The oldest member of Parliament and former IFP leader, Mangosuthu Buthelezi, disagrees with those who are calling for the lockdown to be lifted.

The 91-year-old politician was addressing a small gathering in Ulundi in northern KwaZulu-Natal, launching a food relief programme for the Zululand District Municipality.

Buthelezi says people calling for the lift of the lockdown should think of those who are most vulnerable to COVID-19.

“There are many among us at much higher risk because of age, compromised immune system or underlying illness. It is deeply irresponsible for healthy young leaders to call for the lifting of lockdown when it is the elderly, the vulnerable and the weak who will die.”

Meanwhile, the Zululand District Municipality introduced a R1 000 food voucher from a retail chain that will be given to 5 000 needy families in the district. The recipients will be identified by councilors and traditional leaders in the area.

Buthelezi says the issuing of vouchers is a way to restore people’s dignity.

“One of the biggest problems experienced by relief programmes right now is the problem of corruption. We have seen in news reports and we have heard from our leaders that when food parcels are handed out, chaos tends to ensue. Unfortunately, those who don’t qualify still try their luck and those who have already received food parcels rejoin the queue to get another one. This creates animosity and unfortunately, those who genuinely need the assistance come away with nothing.”

In the video below, Mangosuthu Buthelezi says that he disagrees with calls to lift the lockdown:

Parties challenge lockdown regulations

On Friday, the Democratic Alliance (DA), Freedom Front Plus (FF Plus) and lobby group AfriForum announced intentions to file court papers over a number of issues, including forcing the government to lift the lockdown entirely to allow full economic activity to start and the constitutionality of aspects of the Disaster Management Act.

This as President Cyril Ramaphosa acknowledged that government will continue to face legal challenges in the way it’s dealing with the COVID-19 pandemic, but added that sacrifices must be made.

“The lockdown has disrupted people’s lives. There are quite a number of people, organisations who do feel aggrieved and we did say right from the beginning that all of us will be required to make some sacrifices as we deal with this health challenge, which has also turned out to be an economic challenge. Our constitution and our legal system allow anyone who is aggrieved to have the right to approach the courts and a number of people have done so and even I, as president, could never stand in the way of anybody who wants to challenge what we have put in place,” Ramaphosa said.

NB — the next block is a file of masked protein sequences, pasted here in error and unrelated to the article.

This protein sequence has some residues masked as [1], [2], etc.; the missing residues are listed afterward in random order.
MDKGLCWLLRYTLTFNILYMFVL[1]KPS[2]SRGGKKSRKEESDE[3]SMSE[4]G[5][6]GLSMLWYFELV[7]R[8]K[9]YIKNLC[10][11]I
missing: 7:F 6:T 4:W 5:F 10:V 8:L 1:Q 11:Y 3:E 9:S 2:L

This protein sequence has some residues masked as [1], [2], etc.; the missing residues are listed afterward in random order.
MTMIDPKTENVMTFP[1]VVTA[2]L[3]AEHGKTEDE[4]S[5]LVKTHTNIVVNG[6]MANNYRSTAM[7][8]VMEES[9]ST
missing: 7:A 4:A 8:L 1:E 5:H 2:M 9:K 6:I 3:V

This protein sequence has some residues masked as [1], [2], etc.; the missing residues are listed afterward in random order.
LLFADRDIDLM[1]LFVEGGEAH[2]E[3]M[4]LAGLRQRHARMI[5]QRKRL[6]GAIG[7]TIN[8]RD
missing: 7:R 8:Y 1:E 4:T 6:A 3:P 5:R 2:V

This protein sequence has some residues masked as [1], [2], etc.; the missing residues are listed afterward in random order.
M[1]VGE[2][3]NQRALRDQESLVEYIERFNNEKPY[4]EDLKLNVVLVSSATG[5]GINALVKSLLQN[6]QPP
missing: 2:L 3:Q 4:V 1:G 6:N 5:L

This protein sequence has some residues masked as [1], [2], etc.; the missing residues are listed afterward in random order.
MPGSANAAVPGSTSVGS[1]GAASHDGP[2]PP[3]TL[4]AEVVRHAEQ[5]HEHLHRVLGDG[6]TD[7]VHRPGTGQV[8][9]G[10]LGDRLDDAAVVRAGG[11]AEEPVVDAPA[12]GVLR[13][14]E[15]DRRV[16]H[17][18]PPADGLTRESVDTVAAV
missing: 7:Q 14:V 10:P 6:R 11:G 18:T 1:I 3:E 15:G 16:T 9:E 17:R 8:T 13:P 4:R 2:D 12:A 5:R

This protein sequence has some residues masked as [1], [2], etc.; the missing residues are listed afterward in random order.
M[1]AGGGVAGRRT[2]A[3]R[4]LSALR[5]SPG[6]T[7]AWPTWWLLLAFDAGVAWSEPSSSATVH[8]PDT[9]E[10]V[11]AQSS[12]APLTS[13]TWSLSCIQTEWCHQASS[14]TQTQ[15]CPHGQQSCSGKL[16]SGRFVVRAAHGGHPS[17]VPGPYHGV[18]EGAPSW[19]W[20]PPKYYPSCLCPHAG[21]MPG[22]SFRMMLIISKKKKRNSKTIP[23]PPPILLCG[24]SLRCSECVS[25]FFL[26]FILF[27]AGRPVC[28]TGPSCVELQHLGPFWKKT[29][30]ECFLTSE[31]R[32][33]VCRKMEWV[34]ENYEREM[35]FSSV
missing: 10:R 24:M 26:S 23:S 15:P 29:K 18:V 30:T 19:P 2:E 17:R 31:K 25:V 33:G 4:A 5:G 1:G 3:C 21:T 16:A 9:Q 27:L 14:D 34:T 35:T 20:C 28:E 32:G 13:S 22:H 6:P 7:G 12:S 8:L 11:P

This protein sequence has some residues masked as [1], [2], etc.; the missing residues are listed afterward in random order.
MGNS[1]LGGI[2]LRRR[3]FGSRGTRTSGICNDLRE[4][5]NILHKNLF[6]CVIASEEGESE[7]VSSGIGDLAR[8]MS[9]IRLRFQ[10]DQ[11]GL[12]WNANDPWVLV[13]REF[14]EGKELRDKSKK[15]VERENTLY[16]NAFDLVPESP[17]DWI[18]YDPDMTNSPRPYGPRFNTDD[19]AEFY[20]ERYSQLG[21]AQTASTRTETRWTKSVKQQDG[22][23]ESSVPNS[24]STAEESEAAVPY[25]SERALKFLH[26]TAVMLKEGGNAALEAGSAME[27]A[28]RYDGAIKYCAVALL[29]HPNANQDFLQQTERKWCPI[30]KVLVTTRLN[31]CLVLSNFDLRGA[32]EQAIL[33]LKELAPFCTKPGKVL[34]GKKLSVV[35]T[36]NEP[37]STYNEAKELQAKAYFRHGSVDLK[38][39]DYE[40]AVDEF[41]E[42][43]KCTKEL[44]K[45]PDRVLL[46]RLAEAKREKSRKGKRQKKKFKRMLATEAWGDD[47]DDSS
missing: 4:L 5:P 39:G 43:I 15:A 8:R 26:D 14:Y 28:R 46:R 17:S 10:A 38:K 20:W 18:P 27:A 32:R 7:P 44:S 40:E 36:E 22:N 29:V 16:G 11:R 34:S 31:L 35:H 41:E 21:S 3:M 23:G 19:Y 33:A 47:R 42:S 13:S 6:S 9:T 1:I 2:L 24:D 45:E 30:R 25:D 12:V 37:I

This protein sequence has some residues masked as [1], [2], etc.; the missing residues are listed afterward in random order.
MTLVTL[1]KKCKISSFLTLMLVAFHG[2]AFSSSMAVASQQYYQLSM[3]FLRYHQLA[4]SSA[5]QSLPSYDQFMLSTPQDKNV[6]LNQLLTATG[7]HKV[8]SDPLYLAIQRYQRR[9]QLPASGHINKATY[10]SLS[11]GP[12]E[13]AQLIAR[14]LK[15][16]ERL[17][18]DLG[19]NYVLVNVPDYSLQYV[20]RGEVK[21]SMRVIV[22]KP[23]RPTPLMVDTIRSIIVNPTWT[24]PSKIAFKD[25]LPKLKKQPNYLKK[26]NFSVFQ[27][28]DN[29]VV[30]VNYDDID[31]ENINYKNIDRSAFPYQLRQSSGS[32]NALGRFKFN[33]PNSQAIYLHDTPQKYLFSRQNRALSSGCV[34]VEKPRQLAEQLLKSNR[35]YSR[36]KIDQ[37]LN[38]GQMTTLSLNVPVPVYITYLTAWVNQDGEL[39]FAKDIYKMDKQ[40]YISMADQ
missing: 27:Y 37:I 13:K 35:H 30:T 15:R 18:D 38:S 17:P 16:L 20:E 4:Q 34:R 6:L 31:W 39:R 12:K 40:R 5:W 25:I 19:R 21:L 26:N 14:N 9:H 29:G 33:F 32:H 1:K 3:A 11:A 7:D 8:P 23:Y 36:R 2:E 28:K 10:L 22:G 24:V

Political analyst Ongama Mtimka said on Friday that the DA’s decision to take the government to court after questioning the rationality of some lockdown regulations is in bad faith.

Mtimka said the DA did not appreciate the unique circumstances in which COVID-19 has placed the country in.

However, DA interim leader, John Steenhuisen, defended the party’s decision and said that these restrictions are in place due to the lack of oversight on the decisions taken by the National Command Council during the State of Disaster.

His party has called for an immediate easing of the national lockdown, saying it will force government to take the hard decisions and that this entails via the courts.

“It is our opinion that is shared by many South Africans that all three of these decisions should be immediately reversed as there are no rational justifications for a military, enforced curfew, a restriction on e-commerce business and a limited three-hour window for exercise. But it must also be said that these irrational decisions are taken by the National Command Council because they are acting with no checks and balances. The State of Disaster, which we are currently under, is governed by the Disaster Management Act, and it makes zero provision for Parliamentary oversight which means that the secretive National Command Council actually answers to no one,” said Steenhuisen.

In the video below, John Steenhuisen explains the DA’s decision to challenge the lockdown in court: